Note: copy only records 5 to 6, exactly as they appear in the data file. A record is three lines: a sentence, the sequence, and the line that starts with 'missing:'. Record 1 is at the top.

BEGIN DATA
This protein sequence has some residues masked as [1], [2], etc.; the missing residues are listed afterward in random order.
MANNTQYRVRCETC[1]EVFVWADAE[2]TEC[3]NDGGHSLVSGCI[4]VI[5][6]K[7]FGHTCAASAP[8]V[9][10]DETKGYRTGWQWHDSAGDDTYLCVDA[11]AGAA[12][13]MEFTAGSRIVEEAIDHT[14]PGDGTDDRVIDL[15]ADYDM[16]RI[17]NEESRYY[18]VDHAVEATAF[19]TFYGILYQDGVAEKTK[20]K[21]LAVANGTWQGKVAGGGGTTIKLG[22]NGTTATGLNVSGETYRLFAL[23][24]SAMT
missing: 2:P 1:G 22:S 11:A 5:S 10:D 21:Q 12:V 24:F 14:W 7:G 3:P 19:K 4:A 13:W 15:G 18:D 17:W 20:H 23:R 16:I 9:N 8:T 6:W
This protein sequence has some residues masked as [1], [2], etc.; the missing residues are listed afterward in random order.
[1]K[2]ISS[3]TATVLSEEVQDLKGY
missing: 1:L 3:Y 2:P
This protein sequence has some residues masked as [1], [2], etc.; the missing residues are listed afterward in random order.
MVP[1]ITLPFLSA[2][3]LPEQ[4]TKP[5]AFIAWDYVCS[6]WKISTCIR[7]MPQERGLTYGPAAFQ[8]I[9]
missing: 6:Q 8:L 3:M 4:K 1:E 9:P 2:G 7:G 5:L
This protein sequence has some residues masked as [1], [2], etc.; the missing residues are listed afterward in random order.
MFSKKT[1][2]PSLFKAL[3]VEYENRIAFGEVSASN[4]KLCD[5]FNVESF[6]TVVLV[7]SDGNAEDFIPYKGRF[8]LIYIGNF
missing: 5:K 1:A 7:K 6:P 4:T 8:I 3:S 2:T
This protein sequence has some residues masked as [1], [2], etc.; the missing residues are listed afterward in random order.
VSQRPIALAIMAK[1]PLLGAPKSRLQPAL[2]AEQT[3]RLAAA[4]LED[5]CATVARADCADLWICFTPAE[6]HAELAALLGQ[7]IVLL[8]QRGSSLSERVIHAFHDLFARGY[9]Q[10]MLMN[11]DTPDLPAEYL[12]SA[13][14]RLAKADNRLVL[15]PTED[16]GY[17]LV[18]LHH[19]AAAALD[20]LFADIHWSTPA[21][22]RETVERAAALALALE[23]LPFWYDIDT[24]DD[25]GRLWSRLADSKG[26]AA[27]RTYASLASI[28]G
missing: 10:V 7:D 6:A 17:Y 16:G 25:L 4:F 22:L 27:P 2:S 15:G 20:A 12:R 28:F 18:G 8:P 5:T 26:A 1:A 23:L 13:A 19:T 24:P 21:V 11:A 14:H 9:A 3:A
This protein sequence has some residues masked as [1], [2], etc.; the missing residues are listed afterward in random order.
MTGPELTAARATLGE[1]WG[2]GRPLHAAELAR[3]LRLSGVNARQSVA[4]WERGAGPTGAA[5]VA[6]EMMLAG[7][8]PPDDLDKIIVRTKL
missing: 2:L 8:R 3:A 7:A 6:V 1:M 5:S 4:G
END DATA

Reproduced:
This protein sequence has some residues masked as [1], [2], etc.; the missing residues are listed afterward in random order.
VSQRPIALAIMAK[1]PLLGAPKSRLQPAL[2]AEQT[3]RLAAA[4]LED[5]CATVARADCADLWICFTPAE[6]HAELAALLGQ[7]IVLL[8]QRGSSLSERVIHAFHDLFARGY[9]Q[10]MLMN[11]DTPDLPAEYL[12]SA[13][14]RLAKADNRLVL[15]PTED[16]GY[17]LV[18]LHH[19]AAAALD[20]LFADIHWSTPA[21][22]RETVERAAALALALE[23]LPFWYDIDT[24]DD[25]GRLWSRLADSKG[26]AA[27]RTYASLASI[28]G
missing: 10:V 7:D 6:A 17:Y 16:G 25:L 4:F 22:L 27:P 2:S 15:G 20:A 12:R 28:F 18:G 8:P 5:T 26:A 1:A 23:L 13:A 19:T 24:P 21:V 11:A 14:H 9:A 3:A
This protein sequence has some residues masked as [1], [2], etc.; the missing residues are listed afterward in random order.
MTGPELTAARATLGE[1]WG[2]GRPLHAAELAR[3]LRLSGVNARQSVA[4]WERGAGPTGAA[5]VA[6]EMMLAG[7][8]PPDDLDKIIVRTKL
missing: 2:L 8:R 3:A 7:A 6:V 1:M 5:S 4:G